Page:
U.S. Supreme Court Begins New Term
Special Report - October 7, 2010
The United States Supreme Court is begsinning a new term this month with a number of cases related to rights protected by the First Amendment, including the very troubling anti-homosexuality protests at military funerals, a California ban on the sale of violent video games to children, and Arizona’s income tax credit scholarship program. On October 6, arguments began in Snyder v. Phelps, the case that questions whether aggressive protesting by members of Westboro Baptist Church at the funeral of Albert Snyder’s soldier son’s funeral is protected under the First Amendment, or constitutes harassment. A summary of the day’s arguments and judicial questions can be found on the Supreme Court’s blog. A decision is not expected until 2011.
In Schwarzenegger v. Entertainment Merchants Association, the Court will consider two questions: 1) Does the First Amendment permit limitations “on offensive content in violent video games sold to minors;” and 2) is a state’s regulation of displaying offensive and harmful images to children “invalid if it fails to satisfy the ‘strict scrutiny’ standard of review.” Arguments in that case are scheduled for November 2nd. The Supreme Court blog page for the case can be found here.
On November 3rd, the Court is scheduled to hear arguments in Arizona Christian School Tuition Organization v. Winn, which questions the constitutionality of Arizona’s income tax credit to parents to help offset tuition at private schools. Opponents argue that because the majority of parents who receive the credit choose to enroll their children in religious schools, the state is violating the separation of church and state. The Supreme Court blog page for this case is here.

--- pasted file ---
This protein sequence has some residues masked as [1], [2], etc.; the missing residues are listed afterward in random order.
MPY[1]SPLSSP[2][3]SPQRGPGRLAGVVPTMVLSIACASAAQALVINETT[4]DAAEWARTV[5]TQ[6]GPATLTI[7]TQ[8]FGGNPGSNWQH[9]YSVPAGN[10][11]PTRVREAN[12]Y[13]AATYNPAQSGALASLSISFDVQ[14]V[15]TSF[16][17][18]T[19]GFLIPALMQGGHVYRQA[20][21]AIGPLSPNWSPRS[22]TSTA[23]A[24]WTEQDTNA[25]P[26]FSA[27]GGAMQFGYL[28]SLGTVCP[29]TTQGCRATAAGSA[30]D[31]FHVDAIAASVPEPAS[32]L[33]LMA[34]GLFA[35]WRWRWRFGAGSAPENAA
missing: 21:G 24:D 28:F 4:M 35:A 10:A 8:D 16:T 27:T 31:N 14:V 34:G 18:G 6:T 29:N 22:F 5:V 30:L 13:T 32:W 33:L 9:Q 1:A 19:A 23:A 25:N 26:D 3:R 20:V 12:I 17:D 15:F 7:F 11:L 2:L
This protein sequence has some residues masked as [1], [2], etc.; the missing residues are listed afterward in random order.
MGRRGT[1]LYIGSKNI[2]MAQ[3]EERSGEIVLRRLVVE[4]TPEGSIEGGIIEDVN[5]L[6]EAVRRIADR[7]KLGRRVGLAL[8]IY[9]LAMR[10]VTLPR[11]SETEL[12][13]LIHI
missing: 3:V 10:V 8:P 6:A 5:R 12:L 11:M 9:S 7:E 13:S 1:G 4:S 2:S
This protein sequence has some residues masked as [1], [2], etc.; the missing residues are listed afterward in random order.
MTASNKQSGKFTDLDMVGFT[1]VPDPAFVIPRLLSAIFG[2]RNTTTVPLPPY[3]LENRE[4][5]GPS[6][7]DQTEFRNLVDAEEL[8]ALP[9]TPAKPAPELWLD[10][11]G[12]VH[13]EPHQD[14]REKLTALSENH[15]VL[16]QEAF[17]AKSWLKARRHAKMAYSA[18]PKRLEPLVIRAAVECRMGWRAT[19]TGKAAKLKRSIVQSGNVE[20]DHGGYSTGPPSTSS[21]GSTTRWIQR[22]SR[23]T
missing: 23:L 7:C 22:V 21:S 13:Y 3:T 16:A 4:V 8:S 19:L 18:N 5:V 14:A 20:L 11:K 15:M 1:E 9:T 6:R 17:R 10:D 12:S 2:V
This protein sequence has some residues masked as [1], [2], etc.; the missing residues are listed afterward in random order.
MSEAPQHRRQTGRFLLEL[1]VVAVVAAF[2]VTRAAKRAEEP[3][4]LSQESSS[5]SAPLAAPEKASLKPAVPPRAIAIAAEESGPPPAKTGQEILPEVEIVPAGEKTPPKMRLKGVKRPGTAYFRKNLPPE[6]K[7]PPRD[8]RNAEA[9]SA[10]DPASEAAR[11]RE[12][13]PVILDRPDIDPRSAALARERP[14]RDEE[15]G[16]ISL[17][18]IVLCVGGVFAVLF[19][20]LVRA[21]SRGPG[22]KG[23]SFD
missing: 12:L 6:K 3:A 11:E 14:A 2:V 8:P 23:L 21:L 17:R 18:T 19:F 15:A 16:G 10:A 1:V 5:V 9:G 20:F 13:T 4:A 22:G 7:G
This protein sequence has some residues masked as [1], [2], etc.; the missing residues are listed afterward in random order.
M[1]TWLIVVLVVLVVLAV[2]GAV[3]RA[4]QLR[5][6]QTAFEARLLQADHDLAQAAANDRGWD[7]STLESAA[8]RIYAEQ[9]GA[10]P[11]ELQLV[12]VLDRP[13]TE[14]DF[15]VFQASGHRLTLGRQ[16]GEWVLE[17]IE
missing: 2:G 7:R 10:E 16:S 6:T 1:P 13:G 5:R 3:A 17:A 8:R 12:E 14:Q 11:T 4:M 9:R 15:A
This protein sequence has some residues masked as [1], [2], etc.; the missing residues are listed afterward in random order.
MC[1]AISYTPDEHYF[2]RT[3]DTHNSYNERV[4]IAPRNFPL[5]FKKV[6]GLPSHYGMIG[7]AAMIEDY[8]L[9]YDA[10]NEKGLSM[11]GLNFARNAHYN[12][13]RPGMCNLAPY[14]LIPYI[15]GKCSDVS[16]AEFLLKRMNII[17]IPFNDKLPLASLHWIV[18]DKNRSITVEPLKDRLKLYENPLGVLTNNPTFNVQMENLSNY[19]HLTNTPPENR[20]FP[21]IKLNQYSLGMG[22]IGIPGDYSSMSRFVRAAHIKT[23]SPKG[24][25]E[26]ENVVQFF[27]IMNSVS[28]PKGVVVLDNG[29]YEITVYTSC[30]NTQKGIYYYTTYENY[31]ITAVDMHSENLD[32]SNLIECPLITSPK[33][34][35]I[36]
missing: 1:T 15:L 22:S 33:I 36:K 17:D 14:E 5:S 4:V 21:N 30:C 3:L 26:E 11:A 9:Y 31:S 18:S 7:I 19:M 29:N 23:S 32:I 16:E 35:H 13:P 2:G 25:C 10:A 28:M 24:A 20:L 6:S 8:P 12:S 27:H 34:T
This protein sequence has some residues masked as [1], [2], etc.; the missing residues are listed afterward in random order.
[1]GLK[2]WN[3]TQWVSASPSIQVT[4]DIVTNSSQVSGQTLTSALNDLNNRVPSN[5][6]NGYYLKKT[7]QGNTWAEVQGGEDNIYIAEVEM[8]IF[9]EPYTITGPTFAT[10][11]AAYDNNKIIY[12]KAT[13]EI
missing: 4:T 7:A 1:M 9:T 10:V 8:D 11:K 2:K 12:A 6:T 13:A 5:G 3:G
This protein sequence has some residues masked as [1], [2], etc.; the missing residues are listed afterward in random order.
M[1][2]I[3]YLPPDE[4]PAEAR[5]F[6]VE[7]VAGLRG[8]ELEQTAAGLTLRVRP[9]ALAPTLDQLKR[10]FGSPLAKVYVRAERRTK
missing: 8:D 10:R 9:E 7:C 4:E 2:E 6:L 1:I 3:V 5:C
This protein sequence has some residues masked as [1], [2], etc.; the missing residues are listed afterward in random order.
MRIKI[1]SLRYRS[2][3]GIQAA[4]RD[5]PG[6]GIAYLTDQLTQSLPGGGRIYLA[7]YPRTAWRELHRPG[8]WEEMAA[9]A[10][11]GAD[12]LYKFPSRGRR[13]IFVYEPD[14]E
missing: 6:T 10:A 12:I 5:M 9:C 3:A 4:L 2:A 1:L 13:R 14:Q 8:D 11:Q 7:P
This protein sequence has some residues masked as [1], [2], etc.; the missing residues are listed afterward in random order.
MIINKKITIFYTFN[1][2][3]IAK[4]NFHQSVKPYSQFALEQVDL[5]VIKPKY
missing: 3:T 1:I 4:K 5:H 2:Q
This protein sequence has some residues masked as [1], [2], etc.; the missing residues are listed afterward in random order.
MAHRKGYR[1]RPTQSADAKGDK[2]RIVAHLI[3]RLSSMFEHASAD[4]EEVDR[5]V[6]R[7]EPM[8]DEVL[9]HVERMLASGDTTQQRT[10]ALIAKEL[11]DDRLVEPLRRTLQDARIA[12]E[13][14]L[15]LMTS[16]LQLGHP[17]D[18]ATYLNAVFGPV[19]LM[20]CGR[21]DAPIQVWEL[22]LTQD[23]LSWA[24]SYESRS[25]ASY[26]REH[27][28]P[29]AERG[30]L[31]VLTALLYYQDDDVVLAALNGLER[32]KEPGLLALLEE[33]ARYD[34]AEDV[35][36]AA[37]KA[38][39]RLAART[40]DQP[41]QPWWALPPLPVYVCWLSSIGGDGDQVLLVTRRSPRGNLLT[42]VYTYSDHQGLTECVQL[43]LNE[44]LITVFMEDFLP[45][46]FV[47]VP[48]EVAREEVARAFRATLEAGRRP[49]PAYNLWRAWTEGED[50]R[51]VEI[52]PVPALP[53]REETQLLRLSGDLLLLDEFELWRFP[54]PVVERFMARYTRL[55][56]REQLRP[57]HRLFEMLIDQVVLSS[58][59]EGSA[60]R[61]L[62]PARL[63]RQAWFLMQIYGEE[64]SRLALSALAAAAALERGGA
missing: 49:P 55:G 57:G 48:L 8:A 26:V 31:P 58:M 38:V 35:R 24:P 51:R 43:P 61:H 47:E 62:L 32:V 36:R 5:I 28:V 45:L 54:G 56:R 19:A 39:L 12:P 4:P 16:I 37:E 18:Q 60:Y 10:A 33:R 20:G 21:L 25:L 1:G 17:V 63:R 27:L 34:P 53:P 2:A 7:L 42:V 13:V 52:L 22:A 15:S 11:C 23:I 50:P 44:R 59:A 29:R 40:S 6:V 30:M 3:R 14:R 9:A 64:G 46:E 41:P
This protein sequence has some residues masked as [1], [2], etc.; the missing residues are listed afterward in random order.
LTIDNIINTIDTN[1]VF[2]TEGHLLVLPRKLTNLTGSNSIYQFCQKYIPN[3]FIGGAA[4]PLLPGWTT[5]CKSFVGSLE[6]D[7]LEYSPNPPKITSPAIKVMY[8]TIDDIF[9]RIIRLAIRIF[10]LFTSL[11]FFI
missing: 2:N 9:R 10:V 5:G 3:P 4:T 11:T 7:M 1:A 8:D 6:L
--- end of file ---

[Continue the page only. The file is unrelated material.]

Other cases the Court is slated to hear include businesses seeking limits in the use of class action suits and arbitrations and several that question when federal law trumps action by the states, like an Arizona penalty on businesses that hire illegal immigrants, and parents suing a drug maker for severe damage to their child from a vaccine. Interestingly, the Court’s newest justice, Elena Kagan, has already chosen to recuse herself from 24 of the 51 cases the Court is scheduled to hear because of her former position as solicitor general in the Obama administration.
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